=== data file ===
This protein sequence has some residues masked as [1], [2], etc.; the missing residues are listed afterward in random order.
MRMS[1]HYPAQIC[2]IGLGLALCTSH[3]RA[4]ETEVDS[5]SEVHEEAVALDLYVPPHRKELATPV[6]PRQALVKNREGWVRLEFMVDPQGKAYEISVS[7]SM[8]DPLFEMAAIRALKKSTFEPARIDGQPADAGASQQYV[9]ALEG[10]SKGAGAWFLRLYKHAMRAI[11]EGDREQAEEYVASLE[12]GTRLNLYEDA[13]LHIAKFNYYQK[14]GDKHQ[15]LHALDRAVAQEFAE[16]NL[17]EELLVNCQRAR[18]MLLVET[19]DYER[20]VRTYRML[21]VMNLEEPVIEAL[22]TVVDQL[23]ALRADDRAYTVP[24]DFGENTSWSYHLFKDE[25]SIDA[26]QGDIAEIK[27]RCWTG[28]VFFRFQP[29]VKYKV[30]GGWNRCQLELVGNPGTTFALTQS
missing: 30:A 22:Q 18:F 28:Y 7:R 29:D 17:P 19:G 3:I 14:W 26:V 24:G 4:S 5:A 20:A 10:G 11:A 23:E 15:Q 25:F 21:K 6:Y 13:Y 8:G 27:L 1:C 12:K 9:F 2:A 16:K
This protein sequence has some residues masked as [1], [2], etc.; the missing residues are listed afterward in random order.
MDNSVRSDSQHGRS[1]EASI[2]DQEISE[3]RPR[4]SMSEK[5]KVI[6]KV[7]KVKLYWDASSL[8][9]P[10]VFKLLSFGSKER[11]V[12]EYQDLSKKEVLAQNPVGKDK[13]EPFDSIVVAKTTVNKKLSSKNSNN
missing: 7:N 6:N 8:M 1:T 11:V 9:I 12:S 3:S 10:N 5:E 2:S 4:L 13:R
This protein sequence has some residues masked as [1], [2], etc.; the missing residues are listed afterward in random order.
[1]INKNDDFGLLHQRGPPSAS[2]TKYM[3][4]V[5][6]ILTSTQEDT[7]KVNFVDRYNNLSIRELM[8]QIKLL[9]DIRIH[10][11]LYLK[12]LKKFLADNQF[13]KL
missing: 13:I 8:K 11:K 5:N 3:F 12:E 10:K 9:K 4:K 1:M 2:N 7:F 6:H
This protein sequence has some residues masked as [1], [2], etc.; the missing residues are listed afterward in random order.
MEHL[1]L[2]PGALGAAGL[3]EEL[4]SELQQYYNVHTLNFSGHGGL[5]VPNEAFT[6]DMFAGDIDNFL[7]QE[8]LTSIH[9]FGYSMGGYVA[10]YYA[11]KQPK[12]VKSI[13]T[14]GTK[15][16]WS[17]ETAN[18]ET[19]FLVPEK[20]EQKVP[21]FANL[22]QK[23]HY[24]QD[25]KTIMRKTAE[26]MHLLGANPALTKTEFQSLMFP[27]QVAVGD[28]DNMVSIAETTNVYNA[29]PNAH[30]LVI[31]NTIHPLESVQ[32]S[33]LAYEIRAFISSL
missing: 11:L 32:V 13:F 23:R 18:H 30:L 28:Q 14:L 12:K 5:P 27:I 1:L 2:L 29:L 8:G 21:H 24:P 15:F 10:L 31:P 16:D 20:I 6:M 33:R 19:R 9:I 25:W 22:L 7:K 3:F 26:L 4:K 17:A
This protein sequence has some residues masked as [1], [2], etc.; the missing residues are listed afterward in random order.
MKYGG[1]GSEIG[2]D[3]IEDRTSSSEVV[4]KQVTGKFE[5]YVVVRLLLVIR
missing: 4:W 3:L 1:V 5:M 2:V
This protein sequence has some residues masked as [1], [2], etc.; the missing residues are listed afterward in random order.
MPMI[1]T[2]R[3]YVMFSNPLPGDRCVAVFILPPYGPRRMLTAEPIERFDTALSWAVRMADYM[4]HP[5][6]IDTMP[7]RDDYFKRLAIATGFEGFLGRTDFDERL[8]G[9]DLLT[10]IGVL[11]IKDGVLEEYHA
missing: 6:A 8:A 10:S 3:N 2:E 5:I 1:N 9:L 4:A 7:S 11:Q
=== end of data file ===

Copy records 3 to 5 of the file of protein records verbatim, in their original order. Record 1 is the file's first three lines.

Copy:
This protein sequence has some residues masked as [1], [2], etc.; the missing residues are listed afterward in random order.
[1]INKNDDFGLLHQRGPPSAS[2]TKYM[3][4]V[5][6]ILTSTQEDT[7]KVNFVDRYNNLSIRELM[8]QIKLL[9]DIRIH[10][11]LYLK[12]LKKFLADNQF[13]KL
missing: 13:I 8:K 11:K 5:N 3:F 12:E 10:K 9:K 4:K 1:M 2:N 7:F 6:H
This protein sequence has some residues masked as [1], [2], etc.; the missing residues are listed afterward in random order.
MEHL[1]L[2]PGALGAAGL[3]EEL[4]SELQQYYNVHTLNFSGHGGL[5]VPNEAFT[6]DMFAGDIDNFL[7]QE[8]LTSIH[9]FGYSMGGYVA[10]YYA[11]KQPK[12]VKSI[13]T[14]GTK[15][16]WS[17]ETAN[18]ET[19]FLVPEK[20]EQKVP[21]FANL[22]QK[23]HY[24]QD[25]KTIMRKTAE[26]MHLLGANPALTKTEFQSLMFP[27]QVAVGD[28]DNMVSIAETTNVYNA[29]PNAH[30]LVI[31]NTIHPLESVQ[32]S[33]LAYEIRAFISSL
missing: 11:L 32:V 13:F 23:R 18:H 30:L 28:Q 14:L 12:K 5:P 27:I 1:L 2:L 29:L 8:G 21:H 24:P 15:F 10:L 31:P 16:D 20:I 6:M 33:R 19:R 9:I 25:W 22:L 7:K 3:F 26:L 4:K 17:A
This protein sequence has some residues masked as [1], [2], etc.; the missing residues are listed afterward in random order.
MKYGG[1]GSEIG[2]D[3]IEDRTSSSEVV[4]KQVTGKFE[5]YVVVRLLLVIR
missing: 4:W 3:L 1:V 5:M 2:V